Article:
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Withdrawal liability is a topic that signatory contractors need to understand. Here’s a quick primer on the issue:

What is Withdrawal Liability?

Withdrawal liability was created by the Multiemployer Pension Plans Amendments Act of 1980 (MPPAA), which amended the Employee Retirement Income Security Act (ERISA). It applies only to multiemployer pension plans and not group health or other “welfare” plans. Under the withdrawal liability rules, an employer that withdraws from a multiemployer pension plan must continue funding the plan’s liability for “unfunded vested benefits” or “UVBs.” Upon withdrawal, the plan determines the amount of an employer’s liability, notifies the employer of that amount and collects it from the employer.

When is Withdrawal Liability Triggered?

There are two types of withdrawals that can trigger withdrawal liability: (1) a complete withdrawal and (2) a partial withdrawal. A “complete withdrawal” is defined as (1) a permanent cessation of the employer’s obligation to contribute to the plan, or (2) a permanent cessation of the employer’s covered operations under the plan. Examples of a complete withdrawal include:

  • A contractor “closes up shop,” sells its assets and terminates all employees.
  • A contractor terminates its CBA and “goes non-union.”
  • A contractor’s employees decertify the union, and the contractor ceases to have a contribution obligation under the CBA.

With respect to a “partial withdrawal,” there are two types: (1) a 70% decline or (2) a “partial cessation” of the employer’s contribution obligation. A 70% contribution decline, which constitutes a partial withdrawal, occurs if, during each plan year in the “three-year testing period” (i.e., the plan year in which the withdrawal allegedly occurred and the immediately preceding two plan years), the employer’s “contribution base units” do not exceed 30% of its contribution base units for the “high base year.” A partial withdrawal also occurs when an employer no longer has contractual obligations under one or more (but not all) of its CBAs and continues to perform the same type of work within the jurisdiction of the CBA.

Aren’t There Special Withdrawal Liability Rules for Construction Contractors?

The MPPAA included a special withdrawal liability rule for “work performed in the building and construction industry.” Only if “substantially all” (which courts have interpreted to mean 85% or more) of the employees for whom the employer contributes are in the industry is the employer deemed to be “in the building construction industry.”

A withdrawal occurs only if the employer ceases its obligation to contribute to the plan but continues to work within the jurisdiction of the CBA or returns to do the same type of work within the jurisdiction within five years, without resuming contribution obligations. Congress included the special rule for work “in the building and construction industry” on the theory that:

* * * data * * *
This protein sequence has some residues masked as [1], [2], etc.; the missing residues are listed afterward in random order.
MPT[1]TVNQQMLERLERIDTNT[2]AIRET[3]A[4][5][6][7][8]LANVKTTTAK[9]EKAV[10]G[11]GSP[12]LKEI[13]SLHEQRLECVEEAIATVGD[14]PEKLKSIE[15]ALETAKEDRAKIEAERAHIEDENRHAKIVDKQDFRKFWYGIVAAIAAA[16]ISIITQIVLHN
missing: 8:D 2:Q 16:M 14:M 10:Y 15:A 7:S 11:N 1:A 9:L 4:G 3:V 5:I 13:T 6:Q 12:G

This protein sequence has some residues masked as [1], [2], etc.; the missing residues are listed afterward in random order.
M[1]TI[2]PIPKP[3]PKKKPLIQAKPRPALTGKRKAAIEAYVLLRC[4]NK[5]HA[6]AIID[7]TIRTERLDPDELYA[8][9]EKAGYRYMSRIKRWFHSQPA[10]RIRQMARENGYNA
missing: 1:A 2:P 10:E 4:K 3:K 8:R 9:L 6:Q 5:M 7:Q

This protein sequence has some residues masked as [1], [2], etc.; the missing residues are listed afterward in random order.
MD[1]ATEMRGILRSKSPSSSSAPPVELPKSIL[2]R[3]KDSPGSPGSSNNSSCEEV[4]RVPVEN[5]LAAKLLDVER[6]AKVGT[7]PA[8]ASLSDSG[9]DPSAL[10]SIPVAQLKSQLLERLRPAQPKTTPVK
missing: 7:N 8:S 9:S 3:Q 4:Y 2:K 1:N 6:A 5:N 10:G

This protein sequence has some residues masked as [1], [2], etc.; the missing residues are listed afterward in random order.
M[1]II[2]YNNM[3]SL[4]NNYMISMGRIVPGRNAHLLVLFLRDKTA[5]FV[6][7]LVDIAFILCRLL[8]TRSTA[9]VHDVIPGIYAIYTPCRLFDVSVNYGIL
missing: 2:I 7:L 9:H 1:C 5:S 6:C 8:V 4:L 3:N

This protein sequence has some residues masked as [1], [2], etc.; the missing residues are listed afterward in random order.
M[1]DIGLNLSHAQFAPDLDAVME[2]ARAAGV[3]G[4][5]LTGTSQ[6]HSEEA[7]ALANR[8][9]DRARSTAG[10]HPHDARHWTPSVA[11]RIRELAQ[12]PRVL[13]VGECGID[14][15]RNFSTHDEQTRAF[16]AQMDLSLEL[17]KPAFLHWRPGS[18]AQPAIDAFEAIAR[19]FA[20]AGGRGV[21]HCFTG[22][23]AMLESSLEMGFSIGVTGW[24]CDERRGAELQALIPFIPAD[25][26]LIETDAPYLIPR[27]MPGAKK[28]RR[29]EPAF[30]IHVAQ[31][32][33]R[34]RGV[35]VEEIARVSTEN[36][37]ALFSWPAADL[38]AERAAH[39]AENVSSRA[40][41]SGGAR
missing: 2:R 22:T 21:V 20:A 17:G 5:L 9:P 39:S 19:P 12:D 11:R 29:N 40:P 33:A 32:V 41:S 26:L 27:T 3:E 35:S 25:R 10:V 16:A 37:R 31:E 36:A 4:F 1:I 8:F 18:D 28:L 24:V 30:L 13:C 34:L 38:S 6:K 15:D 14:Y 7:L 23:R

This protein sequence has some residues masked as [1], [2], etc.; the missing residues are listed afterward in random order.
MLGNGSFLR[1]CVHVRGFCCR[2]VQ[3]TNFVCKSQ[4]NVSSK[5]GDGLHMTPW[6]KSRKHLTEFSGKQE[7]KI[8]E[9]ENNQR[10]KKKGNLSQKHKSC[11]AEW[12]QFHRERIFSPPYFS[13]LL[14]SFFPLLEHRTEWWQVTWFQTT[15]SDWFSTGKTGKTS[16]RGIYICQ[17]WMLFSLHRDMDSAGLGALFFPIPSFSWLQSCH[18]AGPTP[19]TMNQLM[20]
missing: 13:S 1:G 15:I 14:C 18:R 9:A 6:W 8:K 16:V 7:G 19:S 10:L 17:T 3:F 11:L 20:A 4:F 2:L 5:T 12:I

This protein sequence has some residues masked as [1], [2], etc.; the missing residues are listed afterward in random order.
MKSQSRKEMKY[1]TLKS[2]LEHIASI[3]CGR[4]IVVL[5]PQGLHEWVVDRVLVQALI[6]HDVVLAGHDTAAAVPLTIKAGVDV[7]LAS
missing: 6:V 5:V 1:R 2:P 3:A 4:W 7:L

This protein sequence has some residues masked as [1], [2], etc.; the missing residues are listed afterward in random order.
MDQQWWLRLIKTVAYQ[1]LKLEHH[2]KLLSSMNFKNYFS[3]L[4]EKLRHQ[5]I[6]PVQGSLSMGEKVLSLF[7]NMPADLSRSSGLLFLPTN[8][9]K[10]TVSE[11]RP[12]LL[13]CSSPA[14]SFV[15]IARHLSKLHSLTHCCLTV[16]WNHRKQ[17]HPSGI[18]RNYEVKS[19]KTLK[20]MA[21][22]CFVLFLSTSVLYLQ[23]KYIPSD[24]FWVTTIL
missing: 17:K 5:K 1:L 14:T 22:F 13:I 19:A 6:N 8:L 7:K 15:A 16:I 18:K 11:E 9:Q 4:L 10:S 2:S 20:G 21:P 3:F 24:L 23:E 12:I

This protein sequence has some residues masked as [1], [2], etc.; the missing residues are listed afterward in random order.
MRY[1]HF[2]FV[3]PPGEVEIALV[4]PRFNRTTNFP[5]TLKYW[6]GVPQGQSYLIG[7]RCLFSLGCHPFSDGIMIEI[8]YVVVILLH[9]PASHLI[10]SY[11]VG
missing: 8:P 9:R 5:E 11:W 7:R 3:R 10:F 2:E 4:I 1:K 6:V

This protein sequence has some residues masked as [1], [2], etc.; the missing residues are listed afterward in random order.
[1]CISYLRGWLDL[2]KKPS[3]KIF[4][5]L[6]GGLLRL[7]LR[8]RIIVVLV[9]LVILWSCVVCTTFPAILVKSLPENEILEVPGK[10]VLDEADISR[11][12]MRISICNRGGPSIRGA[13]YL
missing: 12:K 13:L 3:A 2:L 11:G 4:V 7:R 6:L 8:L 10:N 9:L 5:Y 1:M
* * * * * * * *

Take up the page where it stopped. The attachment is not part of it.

[A]n employer’s leaving the jurisdiction of the plan or going out of business does not typically reduce the plan’s contribution base. Rather, an employer reduces the plan’s contribution base only if it continues to do what would have been covered work but does not have an obligation to contribute to the plan for that work. In order to protect that plan, the continuation of work without contributions is treated as a withdrawal in these industries. Other characteristics of the industr[y], including the mobility of both employers and employees and the intermittent nature of employment also persuade the [Senate] Committees that this special rule is needed.

There is also a special partial withdrawal rule for the building and construction industry. An employer subject to the complete withdrawal rules for the building and construction industry is “liable” for a partial withdrawal only if the employer’s continued obligation to contribute to the plan is for no more than an “insubstantial portion of its work in the craft and area jurisdictions to the collective bargaining agreements for which contributions are required.”

Importantly, in order to be covered by the exemption, the contractor’s activities must fall within the definition of the “building and construction industry.” For example, a company’s shop fabrication and off-site manufacturing activities generally do not meet the criteria for being part of the building and construction industry. Likewise, one court concluded that the exemption was not applicable to an employer that delivered road oils and asphalt materials to contractors and governmental agencies involved in road construction and repair.


Signatory contractors need to understand withdrawal liability and the special rules for employers in the “building and construction industry.” If a contractor believes it is subject to the exception for employers in the “building and construction industry,” then it should engage competent counsel to ensure they are in fact covered and take any necessary steps to ensure they’re covered in the future. Remember, the special rules for employers in the “building and construction industry,” may not automatically eliminate your withdrawal liability exposure.